Wearing its social conscience well and truly on its sleeve, this theatrical debut from esteemed TV director Jim Loach (son of Ken) hardly breaks the family filmmaking mould. But that’s not to disparage the director’s talents in bringing this extraordinary tale to the screen with a measured and very subtle approach.
Oranges and Sunshine tells the personal stories behind the apologies issued by the British and Australian governments to thousands of British children in care who were systematically shipped to Australia and other Commonwealth countries over nigh-on a hundred years until the 1970s.
It was a shady little secret until the 1980s, when a Nottinghamshire social worker began to make contact with the victims, some of whom were as young as four-years-old when they were told their parents were dead before being shipped out, alone, on a boat to a ‘better place’. Not only were some of the children’s parents very much alive, but the institutions in which they were placed were more often than not physically, mentally or sexually abusive. All this in the name of saving a few pounds.
Of course, taking inspiration from real life on such an emotive issue as forced child migration has its downfall in the fact that a pre-existing story must be adhered to, lest the filmmaker upset those involved in the real world. Apparently, social worker Margaret Humphreys (Emily Watson), took eight years to acquiesce to her shocking story being given the screen treatment. And not only does the film have to remain faithful to her version of events, but to those still dealing with the consequences of being robbed of their childhood.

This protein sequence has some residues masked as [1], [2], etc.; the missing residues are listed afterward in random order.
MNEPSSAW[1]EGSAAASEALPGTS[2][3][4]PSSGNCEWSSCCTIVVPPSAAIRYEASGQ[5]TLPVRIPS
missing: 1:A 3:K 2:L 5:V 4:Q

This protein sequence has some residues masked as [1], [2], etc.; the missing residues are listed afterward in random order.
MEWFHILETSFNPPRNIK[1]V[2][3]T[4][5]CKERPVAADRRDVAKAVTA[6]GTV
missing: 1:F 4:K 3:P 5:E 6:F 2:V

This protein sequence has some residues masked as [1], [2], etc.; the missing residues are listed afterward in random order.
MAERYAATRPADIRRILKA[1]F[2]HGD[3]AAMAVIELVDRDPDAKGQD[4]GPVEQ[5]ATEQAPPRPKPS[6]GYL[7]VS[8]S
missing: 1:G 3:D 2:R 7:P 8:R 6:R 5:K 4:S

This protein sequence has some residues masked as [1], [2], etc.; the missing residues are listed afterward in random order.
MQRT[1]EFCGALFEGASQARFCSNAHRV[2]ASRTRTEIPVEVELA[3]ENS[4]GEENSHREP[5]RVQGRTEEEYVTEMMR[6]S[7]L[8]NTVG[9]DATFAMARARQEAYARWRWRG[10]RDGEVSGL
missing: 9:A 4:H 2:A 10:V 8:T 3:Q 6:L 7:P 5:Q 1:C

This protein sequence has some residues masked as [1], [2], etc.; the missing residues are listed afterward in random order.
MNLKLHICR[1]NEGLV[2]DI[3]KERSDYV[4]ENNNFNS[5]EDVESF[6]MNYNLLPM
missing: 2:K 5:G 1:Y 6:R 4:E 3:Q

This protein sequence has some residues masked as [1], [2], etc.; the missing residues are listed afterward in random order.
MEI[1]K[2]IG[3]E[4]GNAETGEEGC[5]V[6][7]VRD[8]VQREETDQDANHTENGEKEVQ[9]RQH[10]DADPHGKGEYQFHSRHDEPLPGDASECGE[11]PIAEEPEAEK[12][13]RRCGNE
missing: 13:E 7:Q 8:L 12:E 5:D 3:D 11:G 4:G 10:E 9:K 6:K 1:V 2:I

Although packing emotional clout, the story is sometimes stretched thinly across the film’s 102 minutes and at times lacks the drama that more fiction would produce, especially in relation to Humphreys’ own family versus the amount of time she had to devote to helping others trace theirs.
Sure, her husband and children were saint-like in dealing with her absence in the name of a very good cause, but at times there’s a certain lack of friction, which would have helped shape the film into something more cinematic.
Perhaps this story would have been better suited to television rather than the cinema, but for his biographical screen debut Loach has at least secured some top-notch acting talent. Watson is on understated, dignified form as Humphreys, with Hugo Weaving giving a particularly affecting turn as a victim who may never escape the childhood he was forced to endure.
There’s a lot to be said for such heart-wrenching drama that doesn’t fall into the easy trap of mawkishness or manipulation – Loach has cast actors capable of dealing with raw scenes in a spare yet deeply moving way.